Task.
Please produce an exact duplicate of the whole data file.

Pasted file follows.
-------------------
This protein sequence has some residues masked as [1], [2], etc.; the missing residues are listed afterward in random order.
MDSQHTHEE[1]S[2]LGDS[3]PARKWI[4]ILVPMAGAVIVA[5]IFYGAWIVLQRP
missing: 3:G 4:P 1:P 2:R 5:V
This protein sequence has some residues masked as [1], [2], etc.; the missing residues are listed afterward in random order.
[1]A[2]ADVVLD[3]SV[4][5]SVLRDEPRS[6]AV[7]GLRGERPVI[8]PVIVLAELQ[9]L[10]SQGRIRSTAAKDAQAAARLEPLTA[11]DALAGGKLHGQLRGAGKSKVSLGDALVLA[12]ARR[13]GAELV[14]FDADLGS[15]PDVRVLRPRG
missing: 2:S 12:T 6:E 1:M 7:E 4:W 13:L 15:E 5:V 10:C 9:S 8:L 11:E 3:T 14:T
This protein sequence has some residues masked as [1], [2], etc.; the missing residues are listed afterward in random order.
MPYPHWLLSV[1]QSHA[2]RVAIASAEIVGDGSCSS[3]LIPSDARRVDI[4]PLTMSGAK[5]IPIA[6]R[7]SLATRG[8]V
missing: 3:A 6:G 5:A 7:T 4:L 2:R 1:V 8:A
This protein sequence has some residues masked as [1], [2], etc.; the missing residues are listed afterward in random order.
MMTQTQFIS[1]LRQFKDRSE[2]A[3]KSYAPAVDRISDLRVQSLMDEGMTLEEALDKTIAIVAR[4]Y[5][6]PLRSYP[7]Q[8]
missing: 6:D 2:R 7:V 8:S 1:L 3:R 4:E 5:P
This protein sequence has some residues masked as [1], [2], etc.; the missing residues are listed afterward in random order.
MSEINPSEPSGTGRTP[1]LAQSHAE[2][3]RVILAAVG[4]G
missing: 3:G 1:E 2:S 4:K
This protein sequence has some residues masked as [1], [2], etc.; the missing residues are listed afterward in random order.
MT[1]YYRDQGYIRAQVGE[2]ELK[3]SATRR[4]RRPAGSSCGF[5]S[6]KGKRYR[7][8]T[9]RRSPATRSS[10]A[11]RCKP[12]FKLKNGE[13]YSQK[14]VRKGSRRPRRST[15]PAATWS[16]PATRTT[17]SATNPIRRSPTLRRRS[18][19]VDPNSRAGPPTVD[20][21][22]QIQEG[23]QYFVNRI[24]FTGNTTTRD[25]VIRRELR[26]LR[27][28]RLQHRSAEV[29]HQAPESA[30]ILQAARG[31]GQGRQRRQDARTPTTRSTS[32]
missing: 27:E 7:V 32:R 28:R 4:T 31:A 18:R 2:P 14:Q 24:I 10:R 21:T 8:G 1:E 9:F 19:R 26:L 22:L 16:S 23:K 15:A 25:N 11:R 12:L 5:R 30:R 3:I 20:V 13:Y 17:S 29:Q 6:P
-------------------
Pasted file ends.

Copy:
This protein sequence has some residues masked as [1], [2], etc.; the missing residues are listed afterward in random order.
MDSQHTHEE[1]S[2]LGDS[3]PARKWI[4]ILVPMAGAVIVA[5]IFYGAWIVLQRP
missing: 3:G 4:P 1:P 2:R 5:V
This protein sequence has some residues masked as [1], [2], etc.; the missing residues are listed afterward in random order.
[1]A[2]ADVVLD[3]SV[4][5]SVLRDEPRS[6]AV[7]GLRGERPVI[8]PVIVLAELQ[9]L[10]SQGRIRSTAAKDAQAAARLEPLTA[11]DALAGGKLHGQLRGAGKSKVSLGDALVLA[12]ARR[13]GAELV[14]FDADLGS[15]PDVRVLRPRG
missing: 2:S 12:T 6:E 1:M 7:E 4:W 13:L 15:E 5:V 10:C 9:S 8:L 11:E 3:T 14:T
This protein sequence has some residues masked as [1], [2], etc.; the missing residues are listed afterward in random order.
MPYPHWLLSV[1]QSHA[2]RVAIASAEIVGDGSCSS[3]LIPSDARRVDI[4]PLTMSGAK[5]IPIA[6]R[7]SLATRG[8]V
missing: 3:A 6:G 5:A 7:T 4:L 2:R 1:V 8:A
This protein sequence has some residues masked as [1], [2], etc.; the missing residues are listed afterward in random order.
MMTQTQFIS[1]LRQFKDRSE[2]A[3]KSYAPAVDRISDLRVQSLMDEGMTLEEALDKTIAIVAR[4]Y[5][6]PLRSYP[7]Q[8]
missing: 6:D 2:R 7:V 8:S 1:L 3:R 4:E 5:P
This protein sequence has some residues masked as [1], [2], etc.; the missing residues are listed afterward in random order.
MSEINPSEPSGTGRTP[1]LAQSHAE[2][3]RVILAAVG[4]G
missing: 3:G 1:E 2:S 4:K
This protein sequence has some residues masked as [1], [2], etc.; the missing residues are listed afterward in random order.
MT[1]YYRDQGYIRAQVGE[2]ELK[3]SATRR[4]RRPAGSSCGF[5]S[6]KGKRYR[7][8]T[9]RRSPATRSS[10]A[11]RCKP[12]FKLKNGE[13]YSQK[14]VRKGSRRPRRST[15]PAATWS[16]PATRTT[17]SATNPIRRSPTLRRRS[18][19]VDPNSRAGPPTVD[20][21][22]QIQEG[23]QYFVNRI[24]FTGNTTTRD[25]VIRRELR[26]LR[27][28]RLQHRSAEV[29]HQAPESA[30]ILQAARG[31]GQGRQRRQDARTPTTRSTS[32]
missing: 27:E 7:V 32:R 28:R 4:T 31:A 18:R 2:P 14:Q 24:I 10:R 21:T 8:G 1:E 9:F 19:R 26:L 22:L 16:S 23:K 15:A 25:N 11:R 12:L 5:R 30:R 3:I 20:V 13:Y 17:S 29:Q 6:P